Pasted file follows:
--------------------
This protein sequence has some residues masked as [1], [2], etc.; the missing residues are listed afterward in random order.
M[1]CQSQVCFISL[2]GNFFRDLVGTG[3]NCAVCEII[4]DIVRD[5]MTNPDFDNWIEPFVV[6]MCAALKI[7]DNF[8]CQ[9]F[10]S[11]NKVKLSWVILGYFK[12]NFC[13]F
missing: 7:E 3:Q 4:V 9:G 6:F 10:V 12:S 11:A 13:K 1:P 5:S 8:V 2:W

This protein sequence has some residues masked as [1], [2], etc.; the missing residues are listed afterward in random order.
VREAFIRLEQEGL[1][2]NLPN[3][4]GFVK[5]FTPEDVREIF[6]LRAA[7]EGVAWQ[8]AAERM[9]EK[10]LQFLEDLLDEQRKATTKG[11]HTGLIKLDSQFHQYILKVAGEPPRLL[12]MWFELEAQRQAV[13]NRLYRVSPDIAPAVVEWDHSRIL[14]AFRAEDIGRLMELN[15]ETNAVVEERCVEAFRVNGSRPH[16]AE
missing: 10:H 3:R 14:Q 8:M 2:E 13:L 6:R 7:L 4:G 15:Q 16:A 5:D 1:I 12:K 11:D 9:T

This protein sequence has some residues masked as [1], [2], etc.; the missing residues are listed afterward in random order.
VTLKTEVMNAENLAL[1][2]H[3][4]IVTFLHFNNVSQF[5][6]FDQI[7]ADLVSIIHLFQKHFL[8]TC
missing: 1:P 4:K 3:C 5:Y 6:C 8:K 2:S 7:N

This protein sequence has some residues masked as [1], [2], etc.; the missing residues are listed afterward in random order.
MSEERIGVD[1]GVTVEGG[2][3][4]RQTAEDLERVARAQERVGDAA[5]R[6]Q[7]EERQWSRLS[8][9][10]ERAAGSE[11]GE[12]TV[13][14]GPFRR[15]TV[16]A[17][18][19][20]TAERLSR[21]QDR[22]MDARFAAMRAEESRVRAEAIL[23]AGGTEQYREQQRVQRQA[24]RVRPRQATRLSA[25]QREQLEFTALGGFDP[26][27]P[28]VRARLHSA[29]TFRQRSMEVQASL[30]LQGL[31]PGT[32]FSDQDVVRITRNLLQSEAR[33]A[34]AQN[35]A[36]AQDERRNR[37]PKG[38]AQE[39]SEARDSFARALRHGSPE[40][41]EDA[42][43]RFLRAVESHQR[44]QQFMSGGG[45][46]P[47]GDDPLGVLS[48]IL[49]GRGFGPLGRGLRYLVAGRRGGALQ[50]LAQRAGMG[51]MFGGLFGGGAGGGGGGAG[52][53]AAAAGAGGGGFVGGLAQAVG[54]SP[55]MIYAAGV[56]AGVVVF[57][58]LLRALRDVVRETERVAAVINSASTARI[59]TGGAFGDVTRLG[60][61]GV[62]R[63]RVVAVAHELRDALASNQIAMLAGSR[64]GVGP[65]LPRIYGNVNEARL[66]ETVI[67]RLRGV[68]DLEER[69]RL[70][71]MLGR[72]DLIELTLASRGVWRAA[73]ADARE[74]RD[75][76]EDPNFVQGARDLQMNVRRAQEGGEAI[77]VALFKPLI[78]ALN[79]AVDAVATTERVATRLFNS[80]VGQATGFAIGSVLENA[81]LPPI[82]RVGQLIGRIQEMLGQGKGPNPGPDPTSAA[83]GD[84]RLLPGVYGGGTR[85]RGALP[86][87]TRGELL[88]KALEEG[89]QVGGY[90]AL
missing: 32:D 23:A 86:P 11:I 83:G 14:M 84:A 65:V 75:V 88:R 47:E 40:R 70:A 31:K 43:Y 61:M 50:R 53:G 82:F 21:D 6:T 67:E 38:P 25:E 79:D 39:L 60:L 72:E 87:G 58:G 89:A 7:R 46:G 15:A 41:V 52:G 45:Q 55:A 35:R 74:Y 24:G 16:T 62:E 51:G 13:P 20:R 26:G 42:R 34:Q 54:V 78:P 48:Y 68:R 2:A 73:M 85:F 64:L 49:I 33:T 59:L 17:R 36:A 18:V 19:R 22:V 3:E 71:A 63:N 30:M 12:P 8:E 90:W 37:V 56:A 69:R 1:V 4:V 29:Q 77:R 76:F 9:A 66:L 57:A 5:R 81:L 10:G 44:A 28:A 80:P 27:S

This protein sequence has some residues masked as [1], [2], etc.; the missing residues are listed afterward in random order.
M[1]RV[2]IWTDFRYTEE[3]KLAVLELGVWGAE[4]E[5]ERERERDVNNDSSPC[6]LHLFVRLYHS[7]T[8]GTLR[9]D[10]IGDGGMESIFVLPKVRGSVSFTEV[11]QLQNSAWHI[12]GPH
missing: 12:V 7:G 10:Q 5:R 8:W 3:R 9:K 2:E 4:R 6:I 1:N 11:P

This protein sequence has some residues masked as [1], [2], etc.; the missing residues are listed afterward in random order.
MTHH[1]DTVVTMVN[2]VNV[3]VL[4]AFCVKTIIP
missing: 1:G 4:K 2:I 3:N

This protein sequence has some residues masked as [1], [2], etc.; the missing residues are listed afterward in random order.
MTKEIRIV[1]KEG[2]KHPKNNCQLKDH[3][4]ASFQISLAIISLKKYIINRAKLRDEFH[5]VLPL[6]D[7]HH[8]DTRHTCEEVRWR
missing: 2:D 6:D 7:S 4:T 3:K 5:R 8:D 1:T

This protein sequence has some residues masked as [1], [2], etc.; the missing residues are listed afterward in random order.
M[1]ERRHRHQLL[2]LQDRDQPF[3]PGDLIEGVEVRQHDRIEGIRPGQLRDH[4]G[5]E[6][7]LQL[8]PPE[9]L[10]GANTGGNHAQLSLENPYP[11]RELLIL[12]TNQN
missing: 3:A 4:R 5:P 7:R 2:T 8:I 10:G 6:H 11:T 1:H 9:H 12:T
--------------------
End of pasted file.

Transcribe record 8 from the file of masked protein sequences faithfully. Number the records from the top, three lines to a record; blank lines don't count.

This protein sequence has some residues masked as [1], [2], etc.; the missing residues are listed afterward in random order.
M[1]ERRHRHQLL[2]LQDRDQPF[3]PGDLIEGVEVRQHDRIEGIRPGQLRDH[4]G[5]E[6][7]LQL[8]PPE[9]L[10]GANTGGNHAQLSLENPYP[11]RELLIL[12]TNQN
missing: 3:A 4:R 5:P 7:R 2:T 8:I 10:G 6:H 11:T 1:H 9:H 12:T